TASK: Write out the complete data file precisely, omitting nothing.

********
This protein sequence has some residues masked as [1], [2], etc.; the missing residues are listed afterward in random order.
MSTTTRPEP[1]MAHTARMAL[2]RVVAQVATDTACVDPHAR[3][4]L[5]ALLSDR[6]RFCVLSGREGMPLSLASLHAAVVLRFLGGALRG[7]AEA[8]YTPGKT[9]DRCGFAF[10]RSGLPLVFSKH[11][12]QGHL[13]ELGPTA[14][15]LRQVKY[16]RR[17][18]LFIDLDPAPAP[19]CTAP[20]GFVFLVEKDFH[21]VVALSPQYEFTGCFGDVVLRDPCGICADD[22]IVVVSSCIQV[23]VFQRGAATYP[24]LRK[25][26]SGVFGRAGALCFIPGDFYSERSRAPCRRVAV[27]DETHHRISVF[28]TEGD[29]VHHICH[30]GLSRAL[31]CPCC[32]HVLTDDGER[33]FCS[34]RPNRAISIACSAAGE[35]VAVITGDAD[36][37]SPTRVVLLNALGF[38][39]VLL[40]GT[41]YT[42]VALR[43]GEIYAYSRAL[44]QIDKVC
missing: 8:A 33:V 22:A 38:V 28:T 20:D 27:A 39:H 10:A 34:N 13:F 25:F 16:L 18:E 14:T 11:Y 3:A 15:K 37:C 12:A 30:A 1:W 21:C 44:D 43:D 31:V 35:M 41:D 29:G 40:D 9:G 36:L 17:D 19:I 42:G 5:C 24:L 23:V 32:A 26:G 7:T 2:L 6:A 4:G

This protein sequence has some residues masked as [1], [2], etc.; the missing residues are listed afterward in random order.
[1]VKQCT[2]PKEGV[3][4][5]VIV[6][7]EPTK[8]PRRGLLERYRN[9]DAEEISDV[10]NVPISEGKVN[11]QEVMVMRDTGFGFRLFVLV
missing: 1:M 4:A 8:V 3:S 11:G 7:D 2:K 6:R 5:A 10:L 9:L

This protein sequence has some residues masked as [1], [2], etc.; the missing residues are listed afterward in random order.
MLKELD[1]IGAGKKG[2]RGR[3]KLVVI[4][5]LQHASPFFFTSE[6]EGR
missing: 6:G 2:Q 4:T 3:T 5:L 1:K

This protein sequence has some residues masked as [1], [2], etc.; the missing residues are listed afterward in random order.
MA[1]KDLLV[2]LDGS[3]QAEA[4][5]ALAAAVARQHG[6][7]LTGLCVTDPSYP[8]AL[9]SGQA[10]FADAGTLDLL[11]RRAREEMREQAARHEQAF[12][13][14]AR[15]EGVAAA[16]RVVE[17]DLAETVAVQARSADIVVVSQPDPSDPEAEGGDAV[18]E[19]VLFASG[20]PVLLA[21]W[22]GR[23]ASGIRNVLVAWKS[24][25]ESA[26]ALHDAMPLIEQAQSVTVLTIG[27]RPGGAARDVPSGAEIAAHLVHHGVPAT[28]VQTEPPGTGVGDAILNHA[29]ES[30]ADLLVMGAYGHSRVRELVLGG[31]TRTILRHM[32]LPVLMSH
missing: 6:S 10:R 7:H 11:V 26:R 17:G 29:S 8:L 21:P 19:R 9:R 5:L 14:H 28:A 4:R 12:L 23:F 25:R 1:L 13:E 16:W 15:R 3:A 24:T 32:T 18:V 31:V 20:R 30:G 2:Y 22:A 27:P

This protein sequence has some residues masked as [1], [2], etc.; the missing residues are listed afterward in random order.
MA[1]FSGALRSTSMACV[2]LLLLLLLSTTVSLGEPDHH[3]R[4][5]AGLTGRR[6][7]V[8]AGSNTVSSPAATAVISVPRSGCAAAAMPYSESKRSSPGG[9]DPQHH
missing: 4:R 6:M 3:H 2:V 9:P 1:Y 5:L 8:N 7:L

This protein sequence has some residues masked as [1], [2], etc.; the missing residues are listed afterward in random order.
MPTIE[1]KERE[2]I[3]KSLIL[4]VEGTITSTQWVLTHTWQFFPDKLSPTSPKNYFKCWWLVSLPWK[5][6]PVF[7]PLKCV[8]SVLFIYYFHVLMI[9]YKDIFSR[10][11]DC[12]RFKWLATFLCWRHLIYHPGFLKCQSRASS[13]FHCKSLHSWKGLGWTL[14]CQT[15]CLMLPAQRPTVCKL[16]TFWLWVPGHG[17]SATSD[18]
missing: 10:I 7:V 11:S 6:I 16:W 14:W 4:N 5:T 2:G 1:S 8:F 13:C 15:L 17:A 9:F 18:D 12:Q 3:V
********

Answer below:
This protein sequence has some residues masked as [1], [2], etc.; the missing residues are listed afterward in random order.
MSTTTRPEP[1]MAHTARMAL[2]RVVAQVATDTACVDPHAR[3][4]L[5]ALLSDR[6]RFCVLSGREGMPLSLASLHAAVVLRFLGGALRG[7]AEA[8]YTPGKT[9]DRCGFAF[10]RSGLPLVFSKH[11][12]QGHL[13]ELGPTA[14][15]LRQVKY[16]RR[17][18]LFIDLDPAPAP[19]CTAP[20]GFVFLVEKDFH[21]VVALSPQYEFTGCFGDVVLRDPCGICADD[22]IVVVSSCIQV[23]VFQRGAATYP[24]LRK[25][26]SGVFGRAGALCFIPGDFYSERSRAPCRRVAV[27]DETHHRISVF[28]TEGD[29]VHHICH[30]GLSRAL[31]CPCC[32]HVLTDDGER[33]FCS[34]RPNRAISIACSAAGE[35]VAVITGDAD[36][37]SPTRVVLLNALGF[38][39]VLL[40]GT[41]YT[42]VALR[43]GEIYAYSRAL[44]QIDKVC
missing: 8:A 33:V 22:A 38:V 28:T 20:D 27:A 39:H 10:A 34:N 13:F 25:F 16:L 18:E 14:T 11:Y 3:A 15:K 37:C 12:A 30:A 1:W 21:C 44:D 43:D 31:V 35:M 41:D 29:G 40:D 9:G 36:L 17:D 19:I 42:G 5:C 24:L 23:V 32:A 26:G 7:T 2:L 6:A 4:G

This protein sequence has some residues masked as [1], [2], etc.; the missing residues are listed afterward in random order.
[1]VKQCT[2]PKEGV[3][4][5]VIV[6][7]EPTK[8]PRRGLLERYRN[9]DAEEISDV[10]NVPISEGKVN[11]QEVMVMRDTGFGFRLFVLV
missing: 1:M 4:A 8:V 3:S 11:G 7:D 2:K 6:R 5:A 10:L 9:L

This protein sequence has some residues masked as [1], [2], etc.; the missing residues are listed afterward in random order.
MLKELD[1]IGAGKKG[2]RGR[3]KLVVI[4][5]LQHASPFFFTSE[6]EGR
missing: 6:G 2:Q 4:T 3:T 5:L 1:K

This protein sequence has some residues masked as [1], [2], etc.; the missing residues are listed afterward in random order.
MA[1]KDLLV[2]LDGS[3]QAEA[4][5]ALAAAVARQHG[6][7]LTGLCVTDPSYP[8]AL[9]SGQA[10]FADAGTLDLL[11]RRAREEMREQAARHEQAF[12][13][14]AR[15]EGVAAA[16]RVVE[17]DLAETVAVQARSADIVVVSQPDPSDPEAEGGDAV[18]E[19]VLFASG[20]PVLLA[21]W[22]GR[23]ASGIRNVLVAWKS[24][25]ESA[26]ALHDAMPLIEQAQSVTVLTIG[27]RPGGAARDVPSGAEIAAHLVHHGVPAT[28]VQTEPPGTGVGDAILNHA[29]ES[30]ADLLVMGAYGHSRVRELVLGG[31]TRTILRHM[32]LPVLMSH
missing: 6:S 10:R 7:H 11:V 26:R 17:G 29:S 8:L 21:P 19:R 9:R 5:L 14:H 28:A 4:R 12:L 23:F 25:R 1:L 13:E 16:W 15:R 3:A 24:T 32:T 18:V 31:V 20:R 30:G 2:Y 22:A 27:P

This protein sequence has some residues masked as [1], [2], etc.; the missing residues are listed afterward in random order.
MA[1]FSGALRSTSMACV[2]LLLLLLLSTTVSLGEPDHH[3]R[4][5]AGLTGRR[6][7]V[8]AGSNTVSSPAATAVISVPRSGCAAAAMPYSESKRSSPGG[9]DPQHH
missing: 4:R 6:M 3:H 2:V 9:P 1:Y 5:L 8:N 7:L

This protein sequence has some residues masked as [1], [2], etc.; the missing residues are listed afterward in random order.
MPTIE[1]KERE[2]I[3]KSLIL[4]VEGTITSTQWVLTHTWQFFPDKLSPTSPKNYFKCWWLVSLPWK[5][6]PVF[7]PLKCV[8]SVLFIYYFHVLMI[9]YKDIFSR[10][11]DC[12]RFKWLATFLCWRHLIYHPGFLKCQSRASS[13]FHCKSLHSWKGLGWTL[14]CQT[15]CLMLPAQRPTVCKL[16]TFWLWVPGHG[17]SATSD[18]
missing: 10:I 7:V 11:S 6:I 16:W 14:W 4:N 5:T 2:G 1:S 8:F 13:C 15:L 17:A 9:F 18:D 12:Q 3:V